Cars

Published on August 6th, 2017 | by Zachary Shahan

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Tesla Model 3 vs 22 Competitors (The Straight Specs)

August 6th, 2017 by  



Now that we have several official specs for the Tesla Model 3, I wanted to do a thorough update of how the Model 3 competes against comparably priced offerings from BMW, Mercedes, Audi, Lexus, Toyota, Acura, and Jaguar. Last week, I commented at length about subjective features of the Model 3 that I think will make it a much more attractive offer for drivers and passengers — openness, torque, serenity, and 21st century controls. I honestly think these are the core factors (along with the convenience of home charging) that will lead to the Model 3 dominating its market segment. However, I know many people just want to see the numbers and I am sometimes in search of specific numbers for various comparisons, so this article is primarily aimed at providing several key specs across a few variations of the Model 3, the Tesla Model S, and 22 gas-powered competitors.

Following the tables are summaries about where the Model 3 stands in each of the core categories. I’m not mentioning the Model S in those summaries since it’s clearly in a very different class, but I’m including the Model S in the table since I know plenty of people have been debating whether to get a new Tesla Model 3 or a used Tesla Model S and that also gives us some useful context if we are familiar with the Model S from real-world experience.

Since I know people have different viewing preferences, I’m giving you two table options below — an image with a color scale for some of the categories and two text tables with no color scale (the text tables have to be split into two to fit in the column). Enjoy!

Price (without Extra Features) Price After US Federal Tax Credit 0–60 mph Cargo Space (cu. ft.) Length (in.) Width, w/ Mirrors (in.) Fuel Economy (City/Highway MPG)
Tesla Model 3 Standard $35,000 $27,500 5.6 15 185 82 Insane
Tesla Model 3 Long Range $44,000 $36,500 5.1 15 185 82 126 MPGe
Audi A3 $31,000 $31,000 6.6 12 175.5 77 24 / 31
Audi A3 e-tron $39,000 $34,400 7.6 14 170 77 83 MPGe or 34 MPG (combined)
Audi A4 $35,000 $35,000 6.1–7.1 13 186 80 24 / 31
Audi A5 $43,000 $43,000 5.7 12 182 80 22 / 32
Lexus ES $39,000 $39,000 7.1 15 193 72 21 / 30
Lexus ES Hybrid $42,000 $42,000 8.1 12 193 72 40 / 39
Lexus IS $38,000 $38,000 6.9 11 184 80 19 / 26
Toyota Camry XLE $28,450 $28,450 7.9 15 191 72 28 / 39
Mercedes C300 $39,500 $39,500 6 13 184.5 80 23 / 29
Mercedes C350e $46,050 $35,000 5.8 12 184.5 80 51 MPGe or 30 MPG (combined)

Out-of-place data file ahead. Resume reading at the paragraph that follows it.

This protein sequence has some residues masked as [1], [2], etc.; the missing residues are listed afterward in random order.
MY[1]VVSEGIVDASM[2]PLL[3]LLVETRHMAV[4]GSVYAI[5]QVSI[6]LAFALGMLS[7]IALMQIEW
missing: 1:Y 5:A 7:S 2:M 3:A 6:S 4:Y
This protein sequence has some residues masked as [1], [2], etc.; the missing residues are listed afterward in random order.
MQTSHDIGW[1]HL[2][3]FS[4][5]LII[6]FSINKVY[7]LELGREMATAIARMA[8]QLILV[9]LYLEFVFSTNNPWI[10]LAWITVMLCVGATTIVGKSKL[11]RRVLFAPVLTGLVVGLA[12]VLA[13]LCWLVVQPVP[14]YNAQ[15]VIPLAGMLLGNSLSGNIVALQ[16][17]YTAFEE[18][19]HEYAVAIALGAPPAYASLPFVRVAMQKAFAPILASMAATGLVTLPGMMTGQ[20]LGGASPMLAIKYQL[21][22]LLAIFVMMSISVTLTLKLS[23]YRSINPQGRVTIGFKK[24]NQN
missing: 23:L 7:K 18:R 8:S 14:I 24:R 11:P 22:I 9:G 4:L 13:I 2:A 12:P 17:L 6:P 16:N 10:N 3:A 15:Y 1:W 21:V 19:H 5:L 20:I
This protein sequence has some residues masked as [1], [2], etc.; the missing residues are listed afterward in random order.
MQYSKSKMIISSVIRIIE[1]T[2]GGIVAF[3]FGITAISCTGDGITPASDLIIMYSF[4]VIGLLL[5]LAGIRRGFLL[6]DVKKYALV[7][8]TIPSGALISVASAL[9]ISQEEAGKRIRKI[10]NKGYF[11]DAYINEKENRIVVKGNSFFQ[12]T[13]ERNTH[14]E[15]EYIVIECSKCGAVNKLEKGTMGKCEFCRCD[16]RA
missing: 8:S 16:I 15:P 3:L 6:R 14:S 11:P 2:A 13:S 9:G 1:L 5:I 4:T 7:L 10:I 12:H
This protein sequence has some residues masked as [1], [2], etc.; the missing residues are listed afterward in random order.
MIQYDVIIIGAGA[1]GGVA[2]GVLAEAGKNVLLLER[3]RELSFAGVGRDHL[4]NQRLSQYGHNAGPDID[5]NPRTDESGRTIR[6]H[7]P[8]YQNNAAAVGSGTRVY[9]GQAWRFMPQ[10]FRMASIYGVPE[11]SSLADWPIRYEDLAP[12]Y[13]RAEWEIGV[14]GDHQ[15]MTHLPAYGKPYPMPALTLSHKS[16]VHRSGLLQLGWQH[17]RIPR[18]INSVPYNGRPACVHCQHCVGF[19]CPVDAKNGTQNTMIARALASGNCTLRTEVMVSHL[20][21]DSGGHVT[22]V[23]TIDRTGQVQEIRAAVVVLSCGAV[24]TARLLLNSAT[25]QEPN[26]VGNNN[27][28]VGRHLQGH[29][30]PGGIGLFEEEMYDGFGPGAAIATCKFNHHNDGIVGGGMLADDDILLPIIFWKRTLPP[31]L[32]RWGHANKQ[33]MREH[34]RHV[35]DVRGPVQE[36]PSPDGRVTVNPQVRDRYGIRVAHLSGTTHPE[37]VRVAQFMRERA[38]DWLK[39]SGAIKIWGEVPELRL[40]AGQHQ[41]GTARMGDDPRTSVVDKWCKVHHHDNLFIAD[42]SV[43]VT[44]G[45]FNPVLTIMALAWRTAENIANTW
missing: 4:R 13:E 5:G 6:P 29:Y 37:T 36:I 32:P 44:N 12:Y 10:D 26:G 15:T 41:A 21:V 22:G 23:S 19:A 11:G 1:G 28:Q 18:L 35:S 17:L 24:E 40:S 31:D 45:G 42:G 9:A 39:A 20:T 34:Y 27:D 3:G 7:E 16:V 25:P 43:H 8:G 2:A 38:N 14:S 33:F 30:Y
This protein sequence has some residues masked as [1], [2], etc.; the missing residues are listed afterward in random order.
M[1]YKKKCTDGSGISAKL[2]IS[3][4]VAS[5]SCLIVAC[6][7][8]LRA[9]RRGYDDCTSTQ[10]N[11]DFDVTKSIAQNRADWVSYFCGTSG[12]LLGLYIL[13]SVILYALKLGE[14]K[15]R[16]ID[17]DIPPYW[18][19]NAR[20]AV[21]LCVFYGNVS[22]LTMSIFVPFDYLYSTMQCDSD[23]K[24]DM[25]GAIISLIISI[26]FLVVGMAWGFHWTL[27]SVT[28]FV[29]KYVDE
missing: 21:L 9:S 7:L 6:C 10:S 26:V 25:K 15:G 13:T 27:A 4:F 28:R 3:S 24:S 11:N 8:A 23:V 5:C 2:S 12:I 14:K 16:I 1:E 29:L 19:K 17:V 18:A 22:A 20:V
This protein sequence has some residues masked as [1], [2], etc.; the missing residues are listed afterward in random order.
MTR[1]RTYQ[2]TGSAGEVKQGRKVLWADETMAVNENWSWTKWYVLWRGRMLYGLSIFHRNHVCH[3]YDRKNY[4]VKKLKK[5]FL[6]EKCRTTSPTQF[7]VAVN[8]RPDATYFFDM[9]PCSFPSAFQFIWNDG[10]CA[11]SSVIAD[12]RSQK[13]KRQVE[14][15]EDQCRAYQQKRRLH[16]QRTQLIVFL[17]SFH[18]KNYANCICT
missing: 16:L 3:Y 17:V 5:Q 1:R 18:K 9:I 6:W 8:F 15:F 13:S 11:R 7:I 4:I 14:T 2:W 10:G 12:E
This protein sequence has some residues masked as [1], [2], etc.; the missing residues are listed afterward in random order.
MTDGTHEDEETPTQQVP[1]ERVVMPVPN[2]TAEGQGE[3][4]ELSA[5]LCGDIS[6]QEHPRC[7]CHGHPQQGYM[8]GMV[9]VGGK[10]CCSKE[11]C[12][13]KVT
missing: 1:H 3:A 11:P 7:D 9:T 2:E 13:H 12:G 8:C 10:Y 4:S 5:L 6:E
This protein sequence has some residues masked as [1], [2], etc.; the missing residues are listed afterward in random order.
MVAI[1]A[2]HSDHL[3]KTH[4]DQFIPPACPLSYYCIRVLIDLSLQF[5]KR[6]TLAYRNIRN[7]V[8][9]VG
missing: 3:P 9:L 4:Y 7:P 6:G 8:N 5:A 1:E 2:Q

BMW 230i Coupe $33,150 $33,150 5.3 14 185 78 23 / 36
BMW M240i Coupe $44,450 $44,450 4.4 14 185 78 20 / 30
BMW 330e $44,100 $40,099 5.9 13 183 80 71 MPGe or 30 MPG (combined)
BMW 320i $33,450 $33,450 7.1 13 179 80 23 / 35
BMW 328d Sedan $40,250 $40,250 7.4 13 179 80 32 / 45
BMW 330i $38,750 $38,750 5.5 13 179 80 23 / 34
BMW 340i $47,900 $47,900 4.8 13 179 80 21 / 32
BMW 430i $43,300 $43,300 5.5 16 183 79 23 / 34
BMW 440i $49,700 $49,700 4.8 16 183 79 21 / 32
Acura ILX $28,850 $28,850 6.6 12 182 71 25 / 35
Acura TLX $33,000 $33,000 6.9 14 191 73 24 / 35
Jaguar XE $35,725 $35,725 6 16 184 82 21 / 30
Tesla Model S $69,500 $62,000 4.3 30 196 86 97 MPGe / 100 MPGe
Price (without Extra Features) Price After US Federal Tax Credit Headroom Front / Rear (inches) Leg Room Front / Rear (inches) Shoulder Room Front / Rear (inches)
Tesla Model 3 Standard $35,000 $27,500 39.6 / 37.7 42.7 / 35.2 56.3 / 54.0
Tesla Model 3 w/ Premium Package $40,000 $32,500 40.3 / 37.7 42.7 / 35.2 56.3 / 54.0
Audi A3 $31,000 $31,000 40.3 / 37.7 42.0 / 35.1 55.1 / 55.1
Audi A3 e-tron $39,000 $34,400 36.9 / 37.5 41.2 / 35.4 54.8 / 52.9
Audi A4 $35,000 $35,000 38.9 / 37.4 41.3 / 35.7 55.9 / 54.5
Audi A5 $43,000 $43,000 37.5 / 36.0 41.3 / 31.7 54.3 / 52.8
Lexus ES $39,000 $39,000 37.5 / 36.9 41.9 / 40.0 57.6 / 55.0
Lexus ES Hybrid $42,000 $42,000 37.5 / 37.5 41.9 / 40.0 57.6 / 55.0
Lexus IS $38,000 $38,000 38.2 / 36.9 44.8 / 32.2 55.9 / 53.4
Toyota Camry XLE $28,450 $28,450 38.8 / 38.1 41.6 / 38.9 58.0 / 56.6
Mercedes C300 $39,500 $39,500 37.1 / 36.9 41.7 / 33.4 54.7 / 55.0
Mercedes C350e $46,050 $35,000 37.1 / 37.1 41.7 / 35.2 N/A
BMW 230i Coupe $33,150 $33,150 40.1 / 36.5 41.5 / 33.0 54.4 / 53.4
BMW M240i Coupe $44,450 $44,450 40.1 / 36.5 41.5 / 33.0 54.4 / 53.4
BMW 330e $44,100 $40,099 40.3 / 37.7 42.0 / 35.1 55.1 / 55.1
BMW 320i $33,450 $33,450 40.3 / 37.7 42.0 / 35.1 55.1 / 55.1
BMW 328d Sedan $40,250 $40,250 40.3 / 37.7 42.0 / 35.1 55.1 / 55.1
BMW 330i $38,750 $38,750 40.3 / 37.7 42.0 / 35.1 55.1 / 55.1
BMW 340i $47,900 $47,900 40.3 / 37.7 42.0 / 35.1 55.1 / 55.1
BMW 430i $43,300 $43,300 39.9 / 36.9 42.2 / 33.7 54.8 / 54.3
BMW 440i $49,700 $49,700 39.9 / 36.9 42.2 / 33.7 54.8 / 54.3
Acura ILX $28,850 $28,850 38.0 / 35.9 42.3 / 34.0 55.6 / 53.5
Acura TLX $33,000 $33,000 37.2 / 36.7 42.6 / 34.5 57.5 / 55.4
Jaguar XE $35,725 $35,725 38.2 / 37.3 41.5 / 35.0 56.8 / 54.7
Tesla Model S $69,500 $62,000 38.8 / 35.3 42.7 / 35.4 57.7 / 55.0

Update: The width of the Tesla Model S originally posted here was with mirrors folded. It has now been updated.

Price: After the US federal tax credit, the Model 3 is cheaper than any other car on this list. Frankly, if that means the Model 3 could legitimately be compared to plenty of cheaper cars if you are eligible for that tax credit. There are also state and city incentives available. Furthermore, there are often fuel savings and maintenance/service savings that come with electric cars, which could just further broaden the Model 3 competitor list, depending on your situation.

Also note that some features of the base Model 3 are not available in base models of many of these other vehicles. For example, you have to get various BMW packages to get keyless entry (part of the Premium Package), rear-view camera (part of the Driver Assistance Package), and speed limit info (part of the Driver Assistance Plus Package). Of course, the Tesla Model 3 has a Premium Package you have to pay $5,000 more for in order to get certain features, but I think all of these features are typically an extra cost (no matter the brand or model). In other words, the base Model 3 seems to have more features than these competitors’ base models.